Doll Restoration Artist
A Measure of Time
I am a doll restoration artist. As an artist, I need time to think and consider options for each doll. Doll repair and restoration is a creative process. I don’t just churn out fixed dolls. It takes time and lots of thoughtful contemplation to properly restore a doll.
Each doll is unique and presents its own problems. I am constantly researching methods and materials to use for restorations and that takes time too. My goal with each doll is to restore it to its original condition and to keep or enhance its value. My best restorations are never churned out quickly, rather they are better restored with time built in for me to mull during the restoration process. What works for one doll may not be what another doll needs.
It also takes time for the restoration. If a doll needs painted, then it may need the original paint removed; cracks filled and sanded; toes and fingers sculpted; or body parts remolded. Sanding, filling, painting, and waiting for each of those things to dry and cure before going on to the next step, takes lots of time.
Over the centuries, dolls have been made from every imaginable material: wood, stone, bone, glass, cloth, wax, porcelain, metal, clay, composition, and finally plastics. Within each of those categories there are many different kinds of that material. Each material is unique and different kinds of restoration materials can be used with each one. The same holds true for doll’s clothes, hair, eyes, and shoes.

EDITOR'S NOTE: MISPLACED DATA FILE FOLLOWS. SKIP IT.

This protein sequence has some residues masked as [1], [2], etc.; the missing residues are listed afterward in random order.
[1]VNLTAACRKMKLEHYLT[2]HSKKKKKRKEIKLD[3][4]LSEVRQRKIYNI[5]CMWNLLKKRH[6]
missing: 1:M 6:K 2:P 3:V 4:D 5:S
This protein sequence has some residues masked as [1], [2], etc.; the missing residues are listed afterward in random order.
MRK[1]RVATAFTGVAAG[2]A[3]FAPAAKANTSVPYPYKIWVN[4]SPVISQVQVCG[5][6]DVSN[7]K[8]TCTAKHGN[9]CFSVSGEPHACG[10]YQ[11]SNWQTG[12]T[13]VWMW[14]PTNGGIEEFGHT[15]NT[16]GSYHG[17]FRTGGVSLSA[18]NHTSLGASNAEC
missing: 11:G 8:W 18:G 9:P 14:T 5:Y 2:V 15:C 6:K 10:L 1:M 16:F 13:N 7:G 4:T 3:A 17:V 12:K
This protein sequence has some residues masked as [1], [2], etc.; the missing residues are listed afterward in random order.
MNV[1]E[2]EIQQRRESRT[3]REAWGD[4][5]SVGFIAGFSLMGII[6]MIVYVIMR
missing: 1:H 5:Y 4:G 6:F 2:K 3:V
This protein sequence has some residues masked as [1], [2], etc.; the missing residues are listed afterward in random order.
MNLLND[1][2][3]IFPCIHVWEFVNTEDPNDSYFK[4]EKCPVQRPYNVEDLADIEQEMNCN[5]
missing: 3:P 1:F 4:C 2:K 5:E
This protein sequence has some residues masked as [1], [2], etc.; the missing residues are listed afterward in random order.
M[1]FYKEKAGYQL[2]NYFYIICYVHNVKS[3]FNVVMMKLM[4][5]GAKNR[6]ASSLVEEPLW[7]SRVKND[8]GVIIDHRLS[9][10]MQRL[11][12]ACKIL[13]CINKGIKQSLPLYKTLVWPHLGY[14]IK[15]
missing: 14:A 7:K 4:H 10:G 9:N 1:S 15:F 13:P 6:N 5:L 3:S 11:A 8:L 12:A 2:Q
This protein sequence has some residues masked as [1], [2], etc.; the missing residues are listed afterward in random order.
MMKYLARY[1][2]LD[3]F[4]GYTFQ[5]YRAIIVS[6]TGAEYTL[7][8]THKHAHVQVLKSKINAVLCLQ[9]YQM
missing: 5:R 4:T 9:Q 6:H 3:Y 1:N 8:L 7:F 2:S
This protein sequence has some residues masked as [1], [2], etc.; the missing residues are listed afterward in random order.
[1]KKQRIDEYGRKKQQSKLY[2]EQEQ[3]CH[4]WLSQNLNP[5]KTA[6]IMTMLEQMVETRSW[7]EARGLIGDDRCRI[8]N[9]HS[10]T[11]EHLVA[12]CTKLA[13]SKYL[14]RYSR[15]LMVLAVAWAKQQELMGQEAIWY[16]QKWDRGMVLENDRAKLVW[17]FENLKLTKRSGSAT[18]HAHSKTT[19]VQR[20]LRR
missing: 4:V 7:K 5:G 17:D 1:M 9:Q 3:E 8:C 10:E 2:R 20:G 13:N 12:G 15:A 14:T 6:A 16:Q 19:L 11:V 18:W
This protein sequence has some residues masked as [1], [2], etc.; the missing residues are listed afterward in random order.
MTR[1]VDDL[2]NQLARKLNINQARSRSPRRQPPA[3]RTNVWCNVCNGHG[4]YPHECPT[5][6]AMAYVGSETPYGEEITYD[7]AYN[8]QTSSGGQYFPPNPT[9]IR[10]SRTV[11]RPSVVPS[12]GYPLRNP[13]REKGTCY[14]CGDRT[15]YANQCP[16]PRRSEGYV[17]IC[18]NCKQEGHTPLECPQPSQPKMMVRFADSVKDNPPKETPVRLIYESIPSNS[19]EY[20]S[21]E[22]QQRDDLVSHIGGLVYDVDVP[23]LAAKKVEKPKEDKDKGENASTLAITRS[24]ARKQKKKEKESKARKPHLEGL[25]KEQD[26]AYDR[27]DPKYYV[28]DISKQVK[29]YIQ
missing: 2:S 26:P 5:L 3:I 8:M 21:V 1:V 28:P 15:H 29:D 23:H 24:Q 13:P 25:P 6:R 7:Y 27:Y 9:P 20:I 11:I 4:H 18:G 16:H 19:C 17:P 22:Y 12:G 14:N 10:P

A good doll restoration artist is a walking encyclopedia of information, not just about dolls, but also about their construction, and all the materials they are made of. I am constantly researching dolls; how they are made; history of dolls; materials used to make dolls; modern materials made for conservation; how to make wigs, shoes, and eyes; and anything doll related.
The length of time your doll stays at the doll hospital has many factors as above, but there is also the standing in line waiting for a turn. I receive many doll requests and try to work on dolls in the same order as they come in. So each doll is placed on a work order list so I know where they are in line.
Occasionally I will do a rush order, but most of the time dolls are worked on in the order in which they arrive. Sometimes I group dolls into the same type, as they require some of the same methods. So, composition dolls need stripped, filled, and sanded to start with. I like to do those in groups of about 10 at a time. So, I will sometimes start on a doll out of order, just to group it with similar dolls, but in the long run that doll will be finished when it is due, as I will put it back in its holding drawer to finish the final painting and stringing, or body making when it is time.